Halliburton to plead guilty to destroying Gulf spill evidence
2010 Deepwater Horizon explosion caused largest marine oil spill ever
Halliburton Energy Services has agreed to plead guilty to destroying evidence in connection with the 2010 Gulf of Mexico oil spill, the Department of Justice said Thursday.
Federal officials said in a news release that a criminal information charging Halliburton with one count of destruction of evidence was filed in federal court in Louisiana.
Halliburton has agreed to pay the maximum fine, be on probation for three years and continue to co-operate with the government's criminal investigation, according to the news release, which did not list the amount of the fine.
The Houston-based company has also made a $55 million voluntary contribution to the National Fish and Wildlife Foundation. It was not a condition of the court agreement, the news release says.
The company said in a statement Thursday night that it had agreed to plead guilty "to one misdemeanor violation associated with the deletion of records created after the Macondo well incident, to pay the statutory maximum fine of $200,000 and to accept a term of three years probation."
The Justice Department has agreed it will not pursue further criminal prosecution of the company or its subsidiaries for any conduct arising from the 2010 spill, Halliburton's statement said, adding that federal officials have also "acknowledged the company's significant and valuable cooperation during the course of its investigation."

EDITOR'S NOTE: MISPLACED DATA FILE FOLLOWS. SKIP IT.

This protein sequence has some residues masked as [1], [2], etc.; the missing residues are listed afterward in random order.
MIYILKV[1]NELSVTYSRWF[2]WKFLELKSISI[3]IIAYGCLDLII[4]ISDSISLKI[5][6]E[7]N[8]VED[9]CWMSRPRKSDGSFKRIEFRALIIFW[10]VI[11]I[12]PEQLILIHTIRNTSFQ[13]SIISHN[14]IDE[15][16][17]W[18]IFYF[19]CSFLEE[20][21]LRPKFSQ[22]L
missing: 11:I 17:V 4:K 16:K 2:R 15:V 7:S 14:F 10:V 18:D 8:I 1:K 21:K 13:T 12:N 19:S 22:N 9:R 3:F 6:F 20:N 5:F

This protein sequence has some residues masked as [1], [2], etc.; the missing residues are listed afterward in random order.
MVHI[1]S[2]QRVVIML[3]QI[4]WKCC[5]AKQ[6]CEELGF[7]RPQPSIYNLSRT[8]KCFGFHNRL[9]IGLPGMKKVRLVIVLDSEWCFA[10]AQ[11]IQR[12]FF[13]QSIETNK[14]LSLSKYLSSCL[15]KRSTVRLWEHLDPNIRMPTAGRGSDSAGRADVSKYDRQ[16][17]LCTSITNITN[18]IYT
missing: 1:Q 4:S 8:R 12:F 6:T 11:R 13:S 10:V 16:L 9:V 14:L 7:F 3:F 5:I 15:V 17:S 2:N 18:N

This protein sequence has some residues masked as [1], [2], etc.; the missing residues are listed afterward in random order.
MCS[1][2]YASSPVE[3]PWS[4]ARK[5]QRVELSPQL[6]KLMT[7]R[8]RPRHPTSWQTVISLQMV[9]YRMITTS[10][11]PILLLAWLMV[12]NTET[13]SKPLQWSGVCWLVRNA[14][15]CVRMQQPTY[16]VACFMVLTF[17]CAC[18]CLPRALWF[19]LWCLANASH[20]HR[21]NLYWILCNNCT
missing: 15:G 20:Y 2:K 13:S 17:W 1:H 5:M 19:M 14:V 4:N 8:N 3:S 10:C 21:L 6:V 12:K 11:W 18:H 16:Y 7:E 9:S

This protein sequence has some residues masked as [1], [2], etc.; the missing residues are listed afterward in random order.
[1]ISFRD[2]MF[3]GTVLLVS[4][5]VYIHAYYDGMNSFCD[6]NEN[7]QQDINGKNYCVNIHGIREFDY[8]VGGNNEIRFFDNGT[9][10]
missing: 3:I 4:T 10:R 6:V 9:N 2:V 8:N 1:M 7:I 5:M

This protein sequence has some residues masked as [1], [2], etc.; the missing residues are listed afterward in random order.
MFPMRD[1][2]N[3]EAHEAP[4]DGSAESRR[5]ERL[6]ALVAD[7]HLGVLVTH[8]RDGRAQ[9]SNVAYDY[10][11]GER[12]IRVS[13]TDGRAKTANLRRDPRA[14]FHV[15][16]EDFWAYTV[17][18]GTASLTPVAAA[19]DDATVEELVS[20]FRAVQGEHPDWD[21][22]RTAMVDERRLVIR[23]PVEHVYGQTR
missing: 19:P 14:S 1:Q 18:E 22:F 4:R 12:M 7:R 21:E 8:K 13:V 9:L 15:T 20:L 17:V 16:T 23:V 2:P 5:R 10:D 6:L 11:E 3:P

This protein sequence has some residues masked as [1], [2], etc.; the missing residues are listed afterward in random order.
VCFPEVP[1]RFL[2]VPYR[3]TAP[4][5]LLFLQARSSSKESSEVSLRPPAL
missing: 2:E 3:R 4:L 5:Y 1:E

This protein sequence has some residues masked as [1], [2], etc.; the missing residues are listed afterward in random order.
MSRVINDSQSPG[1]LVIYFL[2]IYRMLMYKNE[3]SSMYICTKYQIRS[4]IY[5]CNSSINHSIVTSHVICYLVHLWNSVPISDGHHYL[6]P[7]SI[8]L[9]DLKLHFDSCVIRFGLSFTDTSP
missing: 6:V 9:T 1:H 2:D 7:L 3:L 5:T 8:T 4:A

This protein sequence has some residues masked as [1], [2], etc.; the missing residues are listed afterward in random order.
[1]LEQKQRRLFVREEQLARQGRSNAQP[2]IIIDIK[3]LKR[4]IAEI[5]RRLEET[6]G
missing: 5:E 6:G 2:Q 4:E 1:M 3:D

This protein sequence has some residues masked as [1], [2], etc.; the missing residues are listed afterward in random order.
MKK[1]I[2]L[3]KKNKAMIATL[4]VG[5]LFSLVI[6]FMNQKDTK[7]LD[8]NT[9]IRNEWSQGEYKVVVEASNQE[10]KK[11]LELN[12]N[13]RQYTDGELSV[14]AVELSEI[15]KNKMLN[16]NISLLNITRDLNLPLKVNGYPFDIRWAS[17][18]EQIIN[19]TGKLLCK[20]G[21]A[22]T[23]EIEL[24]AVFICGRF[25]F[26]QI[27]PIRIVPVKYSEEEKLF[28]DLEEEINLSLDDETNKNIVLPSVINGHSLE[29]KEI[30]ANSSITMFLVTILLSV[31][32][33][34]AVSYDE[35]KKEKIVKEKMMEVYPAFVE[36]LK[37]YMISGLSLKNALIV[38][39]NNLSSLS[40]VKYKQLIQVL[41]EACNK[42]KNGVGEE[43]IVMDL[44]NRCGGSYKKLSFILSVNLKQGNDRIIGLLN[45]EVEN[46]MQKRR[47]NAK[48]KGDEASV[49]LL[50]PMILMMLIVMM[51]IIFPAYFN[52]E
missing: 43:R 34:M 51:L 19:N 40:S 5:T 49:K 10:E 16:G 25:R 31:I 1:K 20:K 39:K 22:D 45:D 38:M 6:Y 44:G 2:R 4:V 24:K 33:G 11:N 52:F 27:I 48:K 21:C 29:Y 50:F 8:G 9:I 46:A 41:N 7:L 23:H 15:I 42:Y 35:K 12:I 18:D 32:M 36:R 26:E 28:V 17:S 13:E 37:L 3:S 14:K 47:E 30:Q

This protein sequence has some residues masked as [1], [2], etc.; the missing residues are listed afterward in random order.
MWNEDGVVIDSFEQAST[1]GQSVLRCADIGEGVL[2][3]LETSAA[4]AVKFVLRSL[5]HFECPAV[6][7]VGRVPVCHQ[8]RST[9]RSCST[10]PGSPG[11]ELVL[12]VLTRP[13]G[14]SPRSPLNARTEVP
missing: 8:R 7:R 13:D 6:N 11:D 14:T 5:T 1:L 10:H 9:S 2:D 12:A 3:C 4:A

The plea agreement is subject to court approval, the company said.
Halliburton was BP's cement contractor on the drilling rig that exploded in the Gulf of Mexico in 2010. The blowout triggered an explosion that killed 11 workers and spilled millions of gallons of oil into the Gulf.
According to the news release, Halliburton conducted its own review of the well's design and construction after the blowout, and established a working group to review "whether the number of centralizers used on the final production casing could have contributed to the blowout."
The casing is a steel pipe placed in a well to maintain its integrity.
Centralizers are metal collars attached on the outside of the casing. Centralizers can help keep the casing centered in the wellbore.
"Centralization can be significant to the quality of subsequent cementing around the bottom of the casing," the news release said.
Prior to the blowout, Halliburton had recommended to BP the use of 21 centralizers in the well, but BP decided to use six instead, the news release says.
Around May 2010, the news release says, the company directed a program manager to conduct two computer simulations of the Macondo well final cementing job "to compare the impact of using six versus 21 centralizers."
The simulations indicated there was little difference between using six and 21 centralizers, but the program manager "was directed to, and did, destroy these results," federal officials say.
Similar evidence was destroyed in a subsequent incident, in June 2010, the Justice Department said.
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